Monday, August 25, 2008

2005 USA Labor Values

Figure 1 and Table 1 list industries in order of declining labor values, as of 2005. Industries are as aggregated in the North American Industry Classification System (NAICS), and labor values are in units of person-years per $1,000 output. Table 1 also shows direct labor coefficients for each industry. Direct labor coefficients are the full time equivalent staff hired in each industry. Labor values for each industry are the sum of direct labor values and the labor embodied in the inputs purchased by that industry. For example, the labor embodied in the commodities produced by "Food Services and Drinking Places" includes the labor embodied in commodities purchased by such establishements from the Construction; Real Estate; Miscellaneous Professional, Scientific and Technical Services; and Wholesale Trade industries.

I can think of other analyses to do with this and related data, such as some measure of average wage in an appropriate numeraire. For example, one might examine the rate of exploitation, the variation in the organic composition of capital by industry, and the differences between prices and labor values.
Figure 1: 2005 Embodied Labor Values

IndustryEmbodied Labor Values
(Person-years per
Thousand $ Output)
Direct Labor Coefficient
(Person-years per
Thousand $ Output)
Social Assistance0.02190.0185
Food Services and DrinkingPlaces0.02000.0157
Forestry, Fishing, and Related Activities0.01920.0103
Transit and Ground Passenger Transportation0.01740.0138
Administrative and Support Services0.01720.0136
Educational Services0.01690.0134
Amusements, Gambling, and Recreation Industries0.01520.0122
Other Services, Except Government0.01520.0112
Hospitals and Nursing and Residental Care Facilities0.01460.0107
Warehousing and Storage0.01410.0127
Wood Products0.01410.00537
Apparel and Leather and Allied Products0.01390.00840
Retail Trade0.01370.0106
State and Local General Government0.01290.00971
Furniture and Related Products0.01280.00651
Printing and Related Support Activities0.01190.00719
Textile Mills and Textile Product Mills0.01190.00548
Other Transportation and Support Activities0.01110.00908
Federal Government Enterprises0.01050.00803
Ambulatory Health Care Services0.01030.00727
Fabricated Metal Products0.01020.00555
State and Local Government Enterprises0.009960.00525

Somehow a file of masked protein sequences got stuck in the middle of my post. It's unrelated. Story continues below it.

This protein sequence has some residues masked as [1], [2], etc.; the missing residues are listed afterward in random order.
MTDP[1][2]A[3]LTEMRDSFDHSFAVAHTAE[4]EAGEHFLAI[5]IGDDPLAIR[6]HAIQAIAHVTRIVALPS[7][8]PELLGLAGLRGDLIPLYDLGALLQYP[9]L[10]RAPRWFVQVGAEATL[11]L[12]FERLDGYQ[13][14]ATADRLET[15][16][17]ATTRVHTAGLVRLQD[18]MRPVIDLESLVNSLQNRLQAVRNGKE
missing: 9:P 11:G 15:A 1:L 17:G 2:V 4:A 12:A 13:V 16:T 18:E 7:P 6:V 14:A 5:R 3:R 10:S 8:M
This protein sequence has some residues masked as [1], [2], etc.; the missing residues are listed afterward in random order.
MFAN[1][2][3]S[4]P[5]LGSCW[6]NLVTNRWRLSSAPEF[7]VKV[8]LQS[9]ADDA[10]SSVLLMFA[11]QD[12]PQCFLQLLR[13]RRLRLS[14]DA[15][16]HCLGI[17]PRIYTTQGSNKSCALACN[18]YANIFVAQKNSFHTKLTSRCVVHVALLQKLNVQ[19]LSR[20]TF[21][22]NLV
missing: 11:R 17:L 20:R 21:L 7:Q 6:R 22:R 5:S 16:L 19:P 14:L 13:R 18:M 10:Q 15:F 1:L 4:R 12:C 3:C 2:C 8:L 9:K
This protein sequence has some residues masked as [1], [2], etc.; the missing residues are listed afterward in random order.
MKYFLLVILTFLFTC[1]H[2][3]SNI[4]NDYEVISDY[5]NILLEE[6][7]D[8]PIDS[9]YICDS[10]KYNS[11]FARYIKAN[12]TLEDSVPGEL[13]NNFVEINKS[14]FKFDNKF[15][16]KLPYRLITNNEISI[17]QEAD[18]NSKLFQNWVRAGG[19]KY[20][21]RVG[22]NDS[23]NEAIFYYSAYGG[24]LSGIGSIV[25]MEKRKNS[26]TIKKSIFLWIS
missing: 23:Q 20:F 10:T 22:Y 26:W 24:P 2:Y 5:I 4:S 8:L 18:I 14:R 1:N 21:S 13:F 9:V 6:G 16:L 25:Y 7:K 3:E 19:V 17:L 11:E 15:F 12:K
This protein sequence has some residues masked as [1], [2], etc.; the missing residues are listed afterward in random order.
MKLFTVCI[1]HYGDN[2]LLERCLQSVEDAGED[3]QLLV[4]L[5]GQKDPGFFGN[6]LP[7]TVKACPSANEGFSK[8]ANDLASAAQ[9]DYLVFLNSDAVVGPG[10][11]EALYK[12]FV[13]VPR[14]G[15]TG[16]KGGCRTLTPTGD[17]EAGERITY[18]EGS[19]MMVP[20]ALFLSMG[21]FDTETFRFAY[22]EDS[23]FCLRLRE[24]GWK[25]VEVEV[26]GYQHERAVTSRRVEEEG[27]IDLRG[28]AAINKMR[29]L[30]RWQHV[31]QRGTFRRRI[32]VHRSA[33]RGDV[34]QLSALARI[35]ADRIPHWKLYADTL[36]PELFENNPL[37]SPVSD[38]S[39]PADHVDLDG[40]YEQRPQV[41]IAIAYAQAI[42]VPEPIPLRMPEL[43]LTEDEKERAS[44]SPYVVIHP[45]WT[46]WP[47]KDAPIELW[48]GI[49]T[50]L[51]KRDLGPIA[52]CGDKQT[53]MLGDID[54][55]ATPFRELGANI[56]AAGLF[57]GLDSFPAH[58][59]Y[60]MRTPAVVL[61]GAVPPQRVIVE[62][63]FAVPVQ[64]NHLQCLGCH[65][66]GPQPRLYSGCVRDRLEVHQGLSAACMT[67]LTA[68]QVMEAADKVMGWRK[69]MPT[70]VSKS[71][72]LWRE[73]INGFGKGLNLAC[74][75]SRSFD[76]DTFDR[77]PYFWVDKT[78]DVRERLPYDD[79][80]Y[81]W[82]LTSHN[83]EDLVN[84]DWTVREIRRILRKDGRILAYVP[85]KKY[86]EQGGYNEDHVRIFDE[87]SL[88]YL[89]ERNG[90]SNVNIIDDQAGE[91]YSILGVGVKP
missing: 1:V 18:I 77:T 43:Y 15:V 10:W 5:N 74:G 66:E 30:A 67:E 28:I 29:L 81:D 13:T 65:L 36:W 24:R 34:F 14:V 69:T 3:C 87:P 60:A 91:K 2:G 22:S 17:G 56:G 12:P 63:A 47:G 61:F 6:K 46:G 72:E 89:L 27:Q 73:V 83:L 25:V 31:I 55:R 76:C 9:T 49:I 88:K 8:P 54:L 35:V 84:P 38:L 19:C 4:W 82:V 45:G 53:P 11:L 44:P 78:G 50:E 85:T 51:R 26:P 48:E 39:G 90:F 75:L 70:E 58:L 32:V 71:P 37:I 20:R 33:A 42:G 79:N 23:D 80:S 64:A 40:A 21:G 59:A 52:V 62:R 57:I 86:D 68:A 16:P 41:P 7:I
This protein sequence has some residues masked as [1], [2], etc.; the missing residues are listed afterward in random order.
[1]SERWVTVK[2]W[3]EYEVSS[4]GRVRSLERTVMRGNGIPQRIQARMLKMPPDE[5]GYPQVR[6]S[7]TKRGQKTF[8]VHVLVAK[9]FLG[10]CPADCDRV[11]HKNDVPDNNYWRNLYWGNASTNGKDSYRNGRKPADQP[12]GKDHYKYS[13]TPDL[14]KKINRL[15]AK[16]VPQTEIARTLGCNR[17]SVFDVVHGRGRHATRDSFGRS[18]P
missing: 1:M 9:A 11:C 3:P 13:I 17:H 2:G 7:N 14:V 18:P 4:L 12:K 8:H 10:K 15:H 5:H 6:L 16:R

Truck Transportation0.009890.00539
Motor Vehicles, Bodies and Trailers, and Parts0.009630.00226
Waste Management and Remediation Services0.009230.00492
Plastics and Rubber Products0.09220.00410
Misc. Professional, Scientific and Technical Services0.009140.00501
Miscellaneous Manufacturing0.009030.00450
Nonmetallic Mineral Products0.008980.00444
Paper Products0.008950.00302
Food and Beverage and Tobacco Products0.008900.00247
Computer Systems Design and Related Services0.008880.00627
Computer and Electronic Products0.008800.00340
Electrical Equipment, Appliances, and Components0.008800.00393
Information and Data Processing Services0.008690.00339
Other Transportation Equipment0.008470.00349
Air Transportation0.008410.00352
Performing Arts, Spectator Sports, Museums, Etc.0.008310.00512
Motion Picture and Sound Recording Industries0.008210.00371
Federal General Government0.008120.00430
Wholesale Trade0.008110.00526
Insurance Carriers and Related Activities0.008050.00372
Rental and Leasing Services and Lessors of Intangible Assets0.007840.00243
Water Transportation0.007800.00159
Legal Services0.007580.00512
Management of Companies and Enterprises0.007570.00469
Publishing Industries (Includes Software)0.007510.00317
Primary Metals0.007360.00237
Rail Transportation0.006860.00326
Support Activities for Mining0.006560.00263
Fed. Reserve Banks, Credit Intermediation, Etc.0.006350.00408
Mining, Except Oil and Gas0.006230.00329
Chemical Products0.006210.00160
Broadcasting and Telecommunications0.005980.00188
Securities, Commodity Contracts, and Investments0.005420.00246
Pipeline Transportation0.005240.000922
Funds, Trusts, and Other Financial Vehicles0.005140.000918
Real Estate0.003260.000687
Petroleum and Coal Products0.003250.000274
Oil and Gas Extraction0.002500.000507


Mike Beggs said...

Hi Robert,

Interesting stuff. One thing you might want to consider is whether actual hours worked is a good representation of 'labour values'. Some Marxian economists like Ben Fine and Alfredo Saad-Filho dismiss the possibility of making this quantification at all, but obviously some kind of quantification is necessary if you're going to do quantitative research!

One modification that seems especially important though is some kind of reduction from skilled to simple labour, since if you want to disaggregate value by industry, it seems likely that the average skill level would be higher in some industries than others. The easiest way to do this is probably to follow Keynes assumption (with regard to his 'labour-unit') and assume that wage differentials represent skill differentials. Of course that's not realistic but it depends on what you see 'labour values' as actually being, I guess.

Robert Vienneau said...

Thanks for the comment. In addition to the reduction of abstract labor to concrete labors, I might want to worry about the distinction between productive and unproductive labor. On the other hand, I'd like to take the Bureau of Economic Analysis data as close to possible as is. But I'm not sure where I want to go with this.

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